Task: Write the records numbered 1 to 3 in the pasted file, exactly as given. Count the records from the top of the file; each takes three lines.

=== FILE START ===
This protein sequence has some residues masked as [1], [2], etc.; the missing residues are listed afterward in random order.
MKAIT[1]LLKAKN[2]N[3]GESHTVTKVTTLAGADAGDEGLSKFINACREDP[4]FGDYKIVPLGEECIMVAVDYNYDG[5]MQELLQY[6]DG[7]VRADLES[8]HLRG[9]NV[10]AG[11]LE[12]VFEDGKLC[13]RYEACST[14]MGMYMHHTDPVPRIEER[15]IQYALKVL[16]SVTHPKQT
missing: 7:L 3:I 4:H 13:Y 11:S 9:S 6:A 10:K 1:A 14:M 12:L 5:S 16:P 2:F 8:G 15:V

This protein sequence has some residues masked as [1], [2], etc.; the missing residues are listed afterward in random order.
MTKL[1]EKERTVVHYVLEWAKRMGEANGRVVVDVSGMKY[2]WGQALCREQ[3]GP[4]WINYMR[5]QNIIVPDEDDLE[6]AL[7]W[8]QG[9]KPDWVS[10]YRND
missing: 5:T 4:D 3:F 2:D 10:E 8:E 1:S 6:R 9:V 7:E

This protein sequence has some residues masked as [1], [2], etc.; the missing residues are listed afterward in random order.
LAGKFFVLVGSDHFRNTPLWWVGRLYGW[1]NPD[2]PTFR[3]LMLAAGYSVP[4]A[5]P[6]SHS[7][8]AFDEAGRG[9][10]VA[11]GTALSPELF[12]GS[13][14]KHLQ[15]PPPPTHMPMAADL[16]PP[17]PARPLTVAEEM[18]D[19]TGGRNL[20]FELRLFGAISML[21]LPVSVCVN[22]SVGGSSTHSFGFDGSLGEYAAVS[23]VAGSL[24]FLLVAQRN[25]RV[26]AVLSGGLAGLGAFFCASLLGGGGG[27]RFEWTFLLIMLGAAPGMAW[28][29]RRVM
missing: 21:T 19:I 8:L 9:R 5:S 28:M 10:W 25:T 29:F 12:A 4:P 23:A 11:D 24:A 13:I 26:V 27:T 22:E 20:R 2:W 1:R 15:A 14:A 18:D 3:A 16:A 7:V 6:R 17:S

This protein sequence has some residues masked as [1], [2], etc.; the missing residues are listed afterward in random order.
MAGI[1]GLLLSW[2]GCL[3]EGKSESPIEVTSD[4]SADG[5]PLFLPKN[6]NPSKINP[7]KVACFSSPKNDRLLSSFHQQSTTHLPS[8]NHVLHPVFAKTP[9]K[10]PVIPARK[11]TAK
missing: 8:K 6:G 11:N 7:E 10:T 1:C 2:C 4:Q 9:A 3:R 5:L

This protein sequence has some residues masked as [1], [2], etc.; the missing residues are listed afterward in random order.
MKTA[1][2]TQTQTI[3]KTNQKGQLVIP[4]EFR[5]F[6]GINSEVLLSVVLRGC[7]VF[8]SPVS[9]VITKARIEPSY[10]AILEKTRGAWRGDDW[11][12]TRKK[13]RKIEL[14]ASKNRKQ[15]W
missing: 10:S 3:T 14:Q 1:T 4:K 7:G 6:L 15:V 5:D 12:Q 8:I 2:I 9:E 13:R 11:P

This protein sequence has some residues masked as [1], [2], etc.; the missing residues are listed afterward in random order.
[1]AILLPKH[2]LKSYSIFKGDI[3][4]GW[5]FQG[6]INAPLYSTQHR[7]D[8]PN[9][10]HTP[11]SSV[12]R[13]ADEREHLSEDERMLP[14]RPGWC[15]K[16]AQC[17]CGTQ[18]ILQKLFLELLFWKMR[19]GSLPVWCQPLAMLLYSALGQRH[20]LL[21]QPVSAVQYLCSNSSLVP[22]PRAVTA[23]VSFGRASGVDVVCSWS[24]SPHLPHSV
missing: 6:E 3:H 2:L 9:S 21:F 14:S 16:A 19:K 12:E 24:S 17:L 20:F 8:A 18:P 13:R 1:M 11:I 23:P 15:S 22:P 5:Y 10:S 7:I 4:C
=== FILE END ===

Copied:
This protein sequence has some residues masked as [1], [2], etc.; the missing residues are listed afterward in random order.
MKAIT[1]LLKAKN[2]N[3]GESHTVTKVTTLAGADAGDEGLSKFINACREDP[4]FGDYKIVPLGEECIMVAVDYNYDG[5]MQELLQY[6]DG[7]VRADLES[8]HLRG[9]NV[10]AG[11]LE[12]VFEDGKLC[13]RYEACST[14]MGMYMHHTDPVPRIEER[15]IQYALKVL[16]SVTHPKQT
missing: 7:L 3:I 4:H 13:Y 11:S 9:S 6:A 10:K 1:A 14:M 12:L 5:S 16:P 2:F 8:G 15:V

This protein sequence has some residues masked as [1], [2], etc.; the missing residues are listed afterward in random order.
MTKL[1]EKERTVVHYVLEWAKRMGEANGRVVVDVSGMKY[2]WGQALCREQ[3]GP[4]WINYMR[5]QNIIVPDEDDLE[6]AL[7]W[8]QG[9]KPDWVS[10]YRND
missing: 5:T 4:D 3:F 2:D 10:E 8:E 1:S 6:R 9:V 7:E

This protein sequence has some residues masked as [1], [2], etc.; the missing residues are listed afterward in random order.
LAGKFFVLVGSDHFRNTPLWWVGRLYGW[1]NPD[2]PTFR[3]LMLAAGYSVP[4]A[5]P[6]SHS[7][8]AFDEAGRG[9][10]VA[11]GTALSPELF[12]GS[13][14]KHLQ[15]PPPPTHMPMAADL[16]PP[17]PARPLTVAEEM[18]D[19]TGGRNL[20]FELRLFGAISML[21]LPVSVCVN[22]SVGGSSTHSFGFDGSLGEYAAVS[23]VAGSL[24]FLLVAQRN[25]RV[26]AVLSGGLAGLGAFFCASLLGGGGG[27]RFEWTFLLIMLGAAPGMAW[28][29]RRVM
missing: 21:T 19:I 8:L 9:R 5:S 28:M 10:W 25:T 29:F 12:A 4:P 23:A 11:D 24:A 13:I 26:V 27:T 22:E 20:R 2:W 1:R 15:A 14:A 18:D 3:A 16:A 7:V 6:R 17:S